Constraining N2O emissions since 1940 using firn air isotope measurements in both hemispheres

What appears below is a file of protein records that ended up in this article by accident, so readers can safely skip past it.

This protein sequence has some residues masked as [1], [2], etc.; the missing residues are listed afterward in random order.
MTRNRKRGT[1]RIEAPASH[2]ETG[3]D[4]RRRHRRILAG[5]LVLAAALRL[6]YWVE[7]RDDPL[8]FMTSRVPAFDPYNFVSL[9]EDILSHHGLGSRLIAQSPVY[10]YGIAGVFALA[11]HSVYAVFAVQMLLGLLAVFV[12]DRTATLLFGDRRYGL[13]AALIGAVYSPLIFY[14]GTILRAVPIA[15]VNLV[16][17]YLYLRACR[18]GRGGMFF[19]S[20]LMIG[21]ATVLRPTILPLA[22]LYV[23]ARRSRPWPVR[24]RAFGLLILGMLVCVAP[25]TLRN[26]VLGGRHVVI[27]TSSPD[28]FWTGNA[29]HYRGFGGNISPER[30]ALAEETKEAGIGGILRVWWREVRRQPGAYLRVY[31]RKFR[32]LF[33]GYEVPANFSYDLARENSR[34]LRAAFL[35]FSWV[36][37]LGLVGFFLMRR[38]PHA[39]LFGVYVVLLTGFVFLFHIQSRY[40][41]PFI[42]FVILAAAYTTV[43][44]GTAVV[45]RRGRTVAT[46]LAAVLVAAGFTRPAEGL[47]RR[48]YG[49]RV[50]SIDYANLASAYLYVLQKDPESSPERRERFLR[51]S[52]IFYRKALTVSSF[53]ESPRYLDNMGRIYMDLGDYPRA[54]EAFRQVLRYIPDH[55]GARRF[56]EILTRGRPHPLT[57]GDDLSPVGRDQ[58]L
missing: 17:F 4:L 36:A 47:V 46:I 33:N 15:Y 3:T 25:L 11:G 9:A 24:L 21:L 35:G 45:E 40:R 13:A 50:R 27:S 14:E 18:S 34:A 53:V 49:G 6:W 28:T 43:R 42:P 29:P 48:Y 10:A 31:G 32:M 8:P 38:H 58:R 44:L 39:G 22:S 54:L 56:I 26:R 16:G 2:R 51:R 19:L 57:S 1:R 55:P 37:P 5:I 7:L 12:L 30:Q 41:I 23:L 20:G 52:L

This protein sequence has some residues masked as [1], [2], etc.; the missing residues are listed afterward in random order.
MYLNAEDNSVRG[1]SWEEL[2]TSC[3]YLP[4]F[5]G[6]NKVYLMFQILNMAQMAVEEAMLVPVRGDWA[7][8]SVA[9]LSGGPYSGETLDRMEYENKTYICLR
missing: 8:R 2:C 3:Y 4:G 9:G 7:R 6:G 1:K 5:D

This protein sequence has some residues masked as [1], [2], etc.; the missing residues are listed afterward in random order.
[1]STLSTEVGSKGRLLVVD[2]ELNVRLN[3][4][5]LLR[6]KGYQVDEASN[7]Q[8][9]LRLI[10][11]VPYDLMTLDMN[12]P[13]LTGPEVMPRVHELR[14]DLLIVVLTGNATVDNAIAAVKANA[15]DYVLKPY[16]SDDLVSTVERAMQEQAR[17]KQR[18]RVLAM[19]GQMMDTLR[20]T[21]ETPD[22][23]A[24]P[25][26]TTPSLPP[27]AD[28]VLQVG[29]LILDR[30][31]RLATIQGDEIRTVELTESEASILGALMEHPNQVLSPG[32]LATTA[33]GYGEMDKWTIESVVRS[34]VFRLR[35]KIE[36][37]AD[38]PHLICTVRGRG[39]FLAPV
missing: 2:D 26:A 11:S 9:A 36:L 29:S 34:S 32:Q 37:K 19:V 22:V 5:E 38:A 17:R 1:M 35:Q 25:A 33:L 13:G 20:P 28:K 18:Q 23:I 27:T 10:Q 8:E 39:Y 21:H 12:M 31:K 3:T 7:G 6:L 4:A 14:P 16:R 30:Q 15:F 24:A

Abstract. N2O is currently the third most important anthropogenic greenhouse gas in terms of radiative forcing and its atmospheric mole fraction is rising steadily. To quantify the growth rate and its causes over the past decades, we performed a multi-site reconstruction of the atmospheric N2O mole fraction and isotopic composition using new and previously published firn air data collected from Greenland and Antarctica in combination with a firn diffusion and densification model. The multi-site reconstruction showed that while the global mean N2O mole fraction increased from (290 ± 1) nmol mol−1 in 1940 to (322 ± 1) nmol mol−1 in 2008, the isotopic composition of atmospheric N2O decreased by (−2.2 ± 0.2) ‰ for δ15Nav, (−1.0 ± 0.3) ‰ for δ18O, (−1.3 ± 0.6) ‰ for δ15Nα, and (−2.8 ± 0.6) ‰ for δ15Nβ over the same period. The detailed temporal evolution of the mole fraction and isotopic composition derived from the firn air model was then used in a two-box atmospheric model (comprising a stratospheric box and a tropospheric box) to infer changes in the isotopic source signature over time. The precise value of the source strength depends on the choice of the N2O lifetime, which we choose to fix at 123 years. The average isotopic composition over the investigated period is δ15Nav = (−7.6 ± 0.8) ‰ (vs. air-N2), δ18O = (32.2 ± 0.2) ‰ (vs. Vienna Standard Mean Ocean Water – VSMOW) for δ18O, δ15Nα = (−3.0 ± 1.9) ‰ and δ15Nβ = (−11.7 ± 2.3) ‰. δ15Nav, and δ15Nβ show some temporal variability, while for the other signatures the error bars of the reconstruction are too large to retrieve reliable temporal changes. Possible processes that may explain trends in 15N are discussed. The 15N site preference ( = δ15Nα − δ15Nβ) provides evidence of a shift in emissions from denitrification to nitrification, although the uncertainty envelopes are large.